After a few months of freshman year, you feel like you know the ins and outs of college life. The truth is, there's a lot more you have to learn. These are a few things you'll come to find to be true about college in the upcoming months.

You can dress however you feel comfortable and still look cute.

The summer before freshman year, I bought a ton of "going out clothes," mostly shirts that dipped too low and things I would never ever wear, but I wanted to branch out because that's what college girls do, right? Turns out you don't have to dress a certain way to match the persona of a confident college girl. You can wear anything you want, as long as you're comfortable. Trust me, it's a lot better than wearing some dress that's too tight, pulling it down all night and only focusing on not flashing everyone instead of having fun and enjoying yourself.

You don't have to change your major after one bad semester.

Everyone has to adjust to the changes that college brings, and classes are no exception. The immense amounts of studying required to do well in college is not something many people can get the hang of right away. Many grad schools also take into account the "adjusting period." If you make more B's than A's( or more C's than B's) your first semester, you're gonna be fine. You just have to figure out study habits that work for you and your GPA will recover.

Visiting your parents isn't uncool.

The best remedy for homesickness is actually going home. Everyone tries so hard to seem independent by not visiting home often, but the truth is everyone longs for the comfort of their childhood bedroom, and mentally, it's the best stress reliever you can get. Sometimes you just need a weekend off to see your dogs, eat some good food, and lay in your own bed watching Netflix.

Making friends in your classes is easier than you think.

Everyone secretly wants a study buddy, so just strike up a conversation with the person sitting next to you about how they're doing in that class. GroupMes are also a godsend, so just send out a quick message saying you're gonna be studying all night before the test if anyone wants to join. Studying in a group with people from your class is so beneficial, because you'll not only stay more engaged, but you'll be able to feed off of what they know, and inevitably do better in the class.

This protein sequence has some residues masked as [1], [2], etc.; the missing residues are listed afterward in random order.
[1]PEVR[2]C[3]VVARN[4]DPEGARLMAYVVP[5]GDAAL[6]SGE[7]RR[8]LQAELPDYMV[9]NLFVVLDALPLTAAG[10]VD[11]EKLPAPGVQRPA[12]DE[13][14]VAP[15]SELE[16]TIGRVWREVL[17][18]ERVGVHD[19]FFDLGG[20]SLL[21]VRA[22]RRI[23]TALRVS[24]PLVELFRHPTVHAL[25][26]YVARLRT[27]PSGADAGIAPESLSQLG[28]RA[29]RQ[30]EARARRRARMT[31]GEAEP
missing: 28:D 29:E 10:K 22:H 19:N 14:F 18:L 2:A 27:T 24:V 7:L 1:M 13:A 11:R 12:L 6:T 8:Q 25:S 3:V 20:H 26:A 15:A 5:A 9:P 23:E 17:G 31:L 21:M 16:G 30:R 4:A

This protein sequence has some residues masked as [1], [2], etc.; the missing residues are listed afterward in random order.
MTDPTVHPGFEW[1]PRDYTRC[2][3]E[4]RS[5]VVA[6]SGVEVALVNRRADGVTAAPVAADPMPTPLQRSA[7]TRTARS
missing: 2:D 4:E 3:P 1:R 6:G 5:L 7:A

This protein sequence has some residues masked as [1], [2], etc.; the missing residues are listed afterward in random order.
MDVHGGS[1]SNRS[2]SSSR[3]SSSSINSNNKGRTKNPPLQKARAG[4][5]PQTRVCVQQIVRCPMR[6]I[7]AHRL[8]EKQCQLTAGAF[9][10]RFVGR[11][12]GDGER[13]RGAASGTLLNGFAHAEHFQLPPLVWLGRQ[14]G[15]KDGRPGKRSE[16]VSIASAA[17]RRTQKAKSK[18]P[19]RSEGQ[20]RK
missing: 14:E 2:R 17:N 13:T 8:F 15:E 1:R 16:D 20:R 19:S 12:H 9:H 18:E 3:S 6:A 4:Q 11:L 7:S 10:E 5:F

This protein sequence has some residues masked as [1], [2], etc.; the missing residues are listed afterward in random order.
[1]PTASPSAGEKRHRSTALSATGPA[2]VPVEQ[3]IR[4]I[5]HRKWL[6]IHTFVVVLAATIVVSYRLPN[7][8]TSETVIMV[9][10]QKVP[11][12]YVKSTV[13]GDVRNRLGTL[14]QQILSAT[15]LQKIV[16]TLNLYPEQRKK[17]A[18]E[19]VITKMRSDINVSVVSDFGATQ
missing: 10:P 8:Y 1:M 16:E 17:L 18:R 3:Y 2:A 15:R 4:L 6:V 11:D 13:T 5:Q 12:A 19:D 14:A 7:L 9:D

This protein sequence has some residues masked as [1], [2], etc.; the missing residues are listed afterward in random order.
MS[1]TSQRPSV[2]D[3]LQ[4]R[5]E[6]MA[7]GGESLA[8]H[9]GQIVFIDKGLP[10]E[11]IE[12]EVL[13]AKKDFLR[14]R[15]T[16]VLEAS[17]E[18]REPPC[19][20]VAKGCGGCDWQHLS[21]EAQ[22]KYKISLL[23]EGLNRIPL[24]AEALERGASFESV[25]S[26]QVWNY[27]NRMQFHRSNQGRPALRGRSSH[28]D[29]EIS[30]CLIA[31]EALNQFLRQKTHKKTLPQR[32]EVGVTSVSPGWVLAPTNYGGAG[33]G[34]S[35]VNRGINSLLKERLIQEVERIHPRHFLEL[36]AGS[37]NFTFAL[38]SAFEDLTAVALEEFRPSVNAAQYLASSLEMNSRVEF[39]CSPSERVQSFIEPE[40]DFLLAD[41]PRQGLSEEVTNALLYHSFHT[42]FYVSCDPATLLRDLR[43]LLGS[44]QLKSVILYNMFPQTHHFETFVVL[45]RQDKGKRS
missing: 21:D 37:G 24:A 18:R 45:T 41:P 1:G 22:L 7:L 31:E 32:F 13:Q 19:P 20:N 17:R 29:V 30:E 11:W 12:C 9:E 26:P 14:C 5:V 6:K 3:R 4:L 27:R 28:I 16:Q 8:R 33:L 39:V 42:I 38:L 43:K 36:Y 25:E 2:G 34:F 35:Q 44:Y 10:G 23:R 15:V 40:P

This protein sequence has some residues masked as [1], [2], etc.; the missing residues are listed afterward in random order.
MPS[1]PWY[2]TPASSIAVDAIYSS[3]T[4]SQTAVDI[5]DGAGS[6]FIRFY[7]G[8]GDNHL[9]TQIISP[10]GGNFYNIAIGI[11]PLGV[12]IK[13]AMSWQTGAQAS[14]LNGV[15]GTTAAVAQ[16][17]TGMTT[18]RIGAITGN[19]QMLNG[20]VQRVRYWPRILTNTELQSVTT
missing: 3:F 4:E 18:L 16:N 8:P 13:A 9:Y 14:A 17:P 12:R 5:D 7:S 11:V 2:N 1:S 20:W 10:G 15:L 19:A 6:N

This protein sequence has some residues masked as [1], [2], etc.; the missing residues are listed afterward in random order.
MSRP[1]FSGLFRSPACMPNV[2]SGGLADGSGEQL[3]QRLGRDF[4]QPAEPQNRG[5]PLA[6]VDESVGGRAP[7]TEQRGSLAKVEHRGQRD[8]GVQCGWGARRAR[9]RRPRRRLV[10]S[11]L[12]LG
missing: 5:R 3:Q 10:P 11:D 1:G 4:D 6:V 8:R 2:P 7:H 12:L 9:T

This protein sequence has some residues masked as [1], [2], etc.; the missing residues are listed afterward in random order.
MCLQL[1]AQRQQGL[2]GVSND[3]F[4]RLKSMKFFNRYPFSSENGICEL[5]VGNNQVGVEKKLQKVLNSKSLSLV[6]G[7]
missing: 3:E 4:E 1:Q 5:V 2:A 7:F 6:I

Your professors don't hate you or want to fail you.

Your professor may seem like the harshest person in class but turn out to be the kindest person in office hours. You can't really blame them, though, imagine trying to keep 250 people quiet and focused on you talk about world history for an hour and 15 minutes. Gen ed professors do tend to be a little more cut-throat than major specific professors, only because they're trying to prepare you for the endurance needed to finish some of your harder classes, but no professor wants to see you try hard and fail. If you go to your professor, explain your situation and ask how you can better prepare for tests, they will see that you're dedicated to getting a good grade and help you succeed in their class.

No one is constantly judging your every move.

Coming to college is a scary experience, but other students shouldn't be what scares you the most. I know, as a freshman, I was so self-conscious about going to class with no makeup or riding the bus, etc. but I soon realized that no one cares. Literally. Everyone is so focused on bettering themselves and just trying to pass that they aren't paying attention to much going on around them. I've seen people riding razor scooters to class and playing tennis in the library, and no one did a thing about it. Too many crazy things happen on campus for anyone to notice that you tripped walking up the stairs or that you forgot to brush your hair that morning.